Daniel Levitin wants us to eat our spinach, an unsavory chore for an increasingly innumerate society.
The preface of Mathematics Without Apologies is certain to discourage readers that are expecting a “popular” mathematics text from reading further.
“The Fascinating World of Graph Theory is readable and “student-friendly”—more so than the typical math textbook . . .”
“The Teenage Brain is a valuable resource for parents, youth workers, educators, and anyone involved with teens in any way.
“[C]yber secrets are hard to keep and easy to exploit, to the effect that “today’s secret NSA programs are tomorrow’s PhD dissertations and the next day’s hacker tools.”
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“This is a book you’ll want to drink up, making a point to remember the information tidbits you want to pull out to amaze and amuse your friends at the next wedding, dinner, or cocktail par
According to Samuel Taylor Coleridge, "The history of man for the nine months preceding his birth would, probably, be far more interesting and contain events of greater moment than all the three-sc
“In Pursuit of the Traveling Salesman describes the problem of creating the most efficient solution to computing the shortest travel route—visiting each city on a list and returnin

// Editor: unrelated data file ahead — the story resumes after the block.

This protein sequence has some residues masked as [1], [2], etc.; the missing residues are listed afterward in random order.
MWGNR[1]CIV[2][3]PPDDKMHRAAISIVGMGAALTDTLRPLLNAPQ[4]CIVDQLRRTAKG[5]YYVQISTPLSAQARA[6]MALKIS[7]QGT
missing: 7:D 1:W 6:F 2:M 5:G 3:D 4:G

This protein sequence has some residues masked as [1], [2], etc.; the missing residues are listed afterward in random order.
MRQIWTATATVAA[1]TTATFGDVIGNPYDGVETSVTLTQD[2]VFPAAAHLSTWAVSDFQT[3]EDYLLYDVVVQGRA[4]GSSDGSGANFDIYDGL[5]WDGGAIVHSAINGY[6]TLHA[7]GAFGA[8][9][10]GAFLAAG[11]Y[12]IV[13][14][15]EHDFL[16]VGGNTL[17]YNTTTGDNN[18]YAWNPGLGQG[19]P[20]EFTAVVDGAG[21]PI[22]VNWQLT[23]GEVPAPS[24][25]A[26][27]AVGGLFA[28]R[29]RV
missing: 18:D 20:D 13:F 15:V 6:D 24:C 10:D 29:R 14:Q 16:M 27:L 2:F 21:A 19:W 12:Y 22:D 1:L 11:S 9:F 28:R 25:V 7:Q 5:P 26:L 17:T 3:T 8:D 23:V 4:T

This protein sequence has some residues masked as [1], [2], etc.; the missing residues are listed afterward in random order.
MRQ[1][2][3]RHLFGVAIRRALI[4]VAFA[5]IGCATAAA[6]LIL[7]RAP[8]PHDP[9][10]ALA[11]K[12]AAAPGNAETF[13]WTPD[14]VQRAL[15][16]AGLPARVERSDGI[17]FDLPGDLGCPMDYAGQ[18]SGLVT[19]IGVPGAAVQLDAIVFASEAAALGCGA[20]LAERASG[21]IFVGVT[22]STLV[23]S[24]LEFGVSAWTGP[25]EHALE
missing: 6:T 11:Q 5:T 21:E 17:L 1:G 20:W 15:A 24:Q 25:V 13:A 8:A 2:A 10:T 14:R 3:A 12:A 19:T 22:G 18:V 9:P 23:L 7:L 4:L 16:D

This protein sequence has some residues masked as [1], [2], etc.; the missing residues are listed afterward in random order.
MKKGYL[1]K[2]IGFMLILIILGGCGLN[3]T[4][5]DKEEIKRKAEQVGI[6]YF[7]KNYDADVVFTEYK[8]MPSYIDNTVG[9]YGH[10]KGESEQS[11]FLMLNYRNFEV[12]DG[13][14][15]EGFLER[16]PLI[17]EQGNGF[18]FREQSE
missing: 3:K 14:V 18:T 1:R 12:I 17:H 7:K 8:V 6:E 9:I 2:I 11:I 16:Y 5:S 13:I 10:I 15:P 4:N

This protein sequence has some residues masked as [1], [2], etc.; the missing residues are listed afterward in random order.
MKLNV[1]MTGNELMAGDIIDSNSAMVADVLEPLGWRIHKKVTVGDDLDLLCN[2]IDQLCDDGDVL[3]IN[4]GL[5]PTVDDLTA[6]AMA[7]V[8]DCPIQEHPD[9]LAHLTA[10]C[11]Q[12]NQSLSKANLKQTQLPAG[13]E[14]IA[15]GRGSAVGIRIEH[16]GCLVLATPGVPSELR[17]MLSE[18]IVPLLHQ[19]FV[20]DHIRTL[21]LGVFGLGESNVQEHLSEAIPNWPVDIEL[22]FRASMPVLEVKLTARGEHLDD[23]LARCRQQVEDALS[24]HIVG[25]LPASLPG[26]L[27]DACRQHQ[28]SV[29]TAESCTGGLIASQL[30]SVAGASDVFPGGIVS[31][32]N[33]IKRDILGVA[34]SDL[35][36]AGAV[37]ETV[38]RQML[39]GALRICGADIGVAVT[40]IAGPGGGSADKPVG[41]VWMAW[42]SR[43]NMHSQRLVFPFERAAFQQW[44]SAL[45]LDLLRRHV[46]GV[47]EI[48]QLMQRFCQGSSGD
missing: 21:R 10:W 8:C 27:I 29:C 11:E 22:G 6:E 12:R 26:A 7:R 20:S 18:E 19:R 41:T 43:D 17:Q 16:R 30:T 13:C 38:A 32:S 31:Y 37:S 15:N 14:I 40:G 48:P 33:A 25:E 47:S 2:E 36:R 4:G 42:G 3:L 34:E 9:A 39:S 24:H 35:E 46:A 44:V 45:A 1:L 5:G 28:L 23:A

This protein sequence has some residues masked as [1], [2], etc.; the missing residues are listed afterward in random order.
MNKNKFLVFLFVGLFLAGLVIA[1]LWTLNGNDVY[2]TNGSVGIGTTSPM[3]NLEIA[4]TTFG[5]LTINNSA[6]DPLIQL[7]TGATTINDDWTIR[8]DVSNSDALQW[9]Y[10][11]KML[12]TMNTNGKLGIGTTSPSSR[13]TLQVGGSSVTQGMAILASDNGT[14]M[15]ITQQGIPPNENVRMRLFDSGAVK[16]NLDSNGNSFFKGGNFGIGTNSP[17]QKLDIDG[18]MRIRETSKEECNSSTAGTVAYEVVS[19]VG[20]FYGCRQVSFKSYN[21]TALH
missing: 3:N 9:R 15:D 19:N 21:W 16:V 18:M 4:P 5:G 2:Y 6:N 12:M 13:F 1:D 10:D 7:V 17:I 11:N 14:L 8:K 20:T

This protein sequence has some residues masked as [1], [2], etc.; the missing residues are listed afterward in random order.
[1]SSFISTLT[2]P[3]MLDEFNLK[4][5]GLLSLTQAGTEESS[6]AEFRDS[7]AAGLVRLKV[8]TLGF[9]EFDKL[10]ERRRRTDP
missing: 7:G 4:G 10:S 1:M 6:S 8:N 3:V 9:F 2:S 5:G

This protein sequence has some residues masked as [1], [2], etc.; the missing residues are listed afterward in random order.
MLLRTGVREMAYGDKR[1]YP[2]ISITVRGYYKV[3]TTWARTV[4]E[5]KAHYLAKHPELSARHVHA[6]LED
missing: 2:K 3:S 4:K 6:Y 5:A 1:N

“Ms. Herz indeed proves her point about ‘benign masochism.’ We are disgusted by disgust. And we can’t stop reading about it.”
“Though Pathological Altruism may not be fodder for the leisure reading public, it will lead the way for future investigators and scientists to open the doors of inquiry into a new
“Those wild and crazy mathematicians! . . . The Best Writing on Mathematics 2011 is so valuable that this reviewer plans to read it twice again. . . .
“Usually art and science are discussed as opposites, and the people who apply them are not only opposite types but often hostile to each other. Mr.